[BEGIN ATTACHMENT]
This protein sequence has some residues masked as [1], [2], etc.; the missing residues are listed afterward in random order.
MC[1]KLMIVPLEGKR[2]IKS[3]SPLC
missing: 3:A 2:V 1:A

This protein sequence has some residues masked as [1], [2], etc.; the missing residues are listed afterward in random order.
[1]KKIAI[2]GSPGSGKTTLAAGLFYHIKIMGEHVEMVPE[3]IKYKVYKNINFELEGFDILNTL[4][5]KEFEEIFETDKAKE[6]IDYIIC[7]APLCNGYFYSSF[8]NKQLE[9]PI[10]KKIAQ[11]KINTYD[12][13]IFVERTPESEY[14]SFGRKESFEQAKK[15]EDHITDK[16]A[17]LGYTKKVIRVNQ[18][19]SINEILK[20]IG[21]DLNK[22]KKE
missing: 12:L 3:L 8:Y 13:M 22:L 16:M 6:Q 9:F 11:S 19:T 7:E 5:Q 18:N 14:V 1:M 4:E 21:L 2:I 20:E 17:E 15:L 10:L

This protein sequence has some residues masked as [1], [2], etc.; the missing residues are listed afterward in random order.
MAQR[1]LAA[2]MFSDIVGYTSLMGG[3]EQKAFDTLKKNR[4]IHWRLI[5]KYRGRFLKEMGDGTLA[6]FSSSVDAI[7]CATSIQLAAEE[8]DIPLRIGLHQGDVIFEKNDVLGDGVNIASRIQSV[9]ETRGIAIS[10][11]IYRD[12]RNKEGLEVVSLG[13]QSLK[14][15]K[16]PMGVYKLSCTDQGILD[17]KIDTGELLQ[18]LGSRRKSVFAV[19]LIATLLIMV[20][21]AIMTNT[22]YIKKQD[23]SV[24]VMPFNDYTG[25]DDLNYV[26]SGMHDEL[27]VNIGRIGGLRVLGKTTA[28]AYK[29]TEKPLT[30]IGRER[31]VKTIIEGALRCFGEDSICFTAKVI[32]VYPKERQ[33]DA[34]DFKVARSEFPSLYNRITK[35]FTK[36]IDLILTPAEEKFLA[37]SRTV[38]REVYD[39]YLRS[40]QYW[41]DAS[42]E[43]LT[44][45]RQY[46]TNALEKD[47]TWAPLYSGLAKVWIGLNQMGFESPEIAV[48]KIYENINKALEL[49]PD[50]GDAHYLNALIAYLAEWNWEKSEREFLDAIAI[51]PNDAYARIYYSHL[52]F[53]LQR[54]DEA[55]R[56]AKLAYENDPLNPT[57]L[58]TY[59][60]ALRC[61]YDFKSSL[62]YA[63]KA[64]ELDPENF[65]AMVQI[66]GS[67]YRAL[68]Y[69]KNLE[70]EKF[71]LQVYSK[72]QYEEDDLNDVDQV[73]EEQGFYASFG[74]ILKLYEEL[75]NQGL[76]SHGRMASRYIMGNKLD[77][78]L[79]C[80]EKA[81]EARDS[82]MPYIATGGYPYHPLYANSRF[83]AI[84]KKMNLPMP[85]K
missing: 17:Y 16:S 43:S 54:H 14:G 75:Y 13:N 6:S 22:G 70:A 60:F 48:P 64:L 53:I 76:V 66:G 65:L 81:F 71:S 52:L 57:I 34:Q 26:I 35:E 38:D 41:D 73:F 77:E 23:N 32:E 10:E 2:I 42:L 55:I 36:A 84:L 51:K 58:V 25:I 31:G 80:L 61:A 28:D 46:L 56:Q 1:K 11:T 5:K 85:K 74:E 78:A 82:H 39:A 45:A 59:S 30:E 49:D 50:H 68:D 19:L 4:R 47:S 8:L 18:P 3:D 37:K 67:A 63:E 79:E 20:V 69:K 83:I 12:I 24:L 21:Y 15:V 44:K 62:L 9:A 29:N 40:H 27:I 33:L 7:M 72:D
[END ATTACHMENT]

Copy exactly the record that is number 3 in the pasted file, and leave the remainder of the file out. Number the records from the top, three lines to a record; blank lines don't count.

This protein sequence has some residues masked as [1], [2], etc.; the missing residues are listed afterward in random order.
MAQR[1]LAA[2]MFSDIVGYTSLMGG[3]EQKAFDTLKKNR[4]IHWRLI[5]KYRGRFLKEMGDGTLA[6]FSSSVDAI[7]CATSIQLAAEE[8]DIPLRIGLHQGDVIFEKNDVLGDGVNIASRIQSV[9]ETRGIAIS[10][11]IYRD[12]RNKEGLEVVSLG[13]QSLK[14][15]K[16]PMGVYKLSCTDQGILD[17]KIDTGELLQ[18]LGSRRKSVFAV[19]LIATLLIMV[20][21]AIMTNT[22]YIKKQD[23]SV[24]VMPFNDYTG[25]DDLNYV[26]SGMHDEL[27]VNIGRIGGLRVLGKTTA[28]AYK[29]TEKPLT[30]IGRER[31]VKTIIEGALRCFGEDSICFTAKVI[32]VYPKERQ[33]DA[34]DFKVARSEFPSLYNRITK[35]FTK[36]IDLILTPAEEKFLA[37]SRTV[38]REVYD[39]YLRS[40]QYW[41]DAS[42]E[43]LT[44][45]RQY[46]TNALEKD[47]TWAPLYSGLAKVWIGLNQMGFESPEIAV[48]KIYENINKALEL[49]PD[50]GDAHYLNALIAYLAEWNWEKSEREFLDAIAI[51]PNDAYARIYYSHL[52]F[53]LQR[54]DEA[55]R[56]AKLAYENDPLNPT[57]L[58]TY[59][60]ALRC[61]YDFKSSL[62]YA[63]KA[64]ELDPENF[65]AMVQI[66]GS[67]YRAL[68]Y[69]KNLE[70]EKF[71]LQVYSK[72]QYEEDDLNDVDQV[73]EEQGFYASFG[74]ILKLYEEL[75]NQGL[76]SHGRMASRYIMGNKLD[77][78]L[79]C[80]EKA[81]EARDS[82]MPYIATGGYPYHPLYANSRF[83]AI[84]KKMNLPMP[85]K
missing: 17:Y 16:S 43:S 54:H 14:G 75:Y 13:N 6:S 22:G 70:A 60:F 48:P 64:L 53:I 76:V 66:G 65:L 81:F 71:S 52:L 57:I 34:Q 26:I 35:E 38:D 41:D 73:F 77:E 23:N 32:E 10:E 2:I 42:L 55:I 36:A 84:L 51:K 58:V 25:I 31:G 80:L 61:A 28:D 46:L 56:Q 1:K 11:T 5:K 85:K 74:E 78:A 82:H 39:A 45:A 59:S 30:E 49:D 50:H 68:D 19:L 4:R 47:S 8:L 18:P 3:D 37:K 67:A 63:E 79:E 20:V 69:K 83:I 12:I 24:L 21:Y 15:V 44:K 62:L 9:A 29:N 40:H 27:I 33:L 7:M 72:D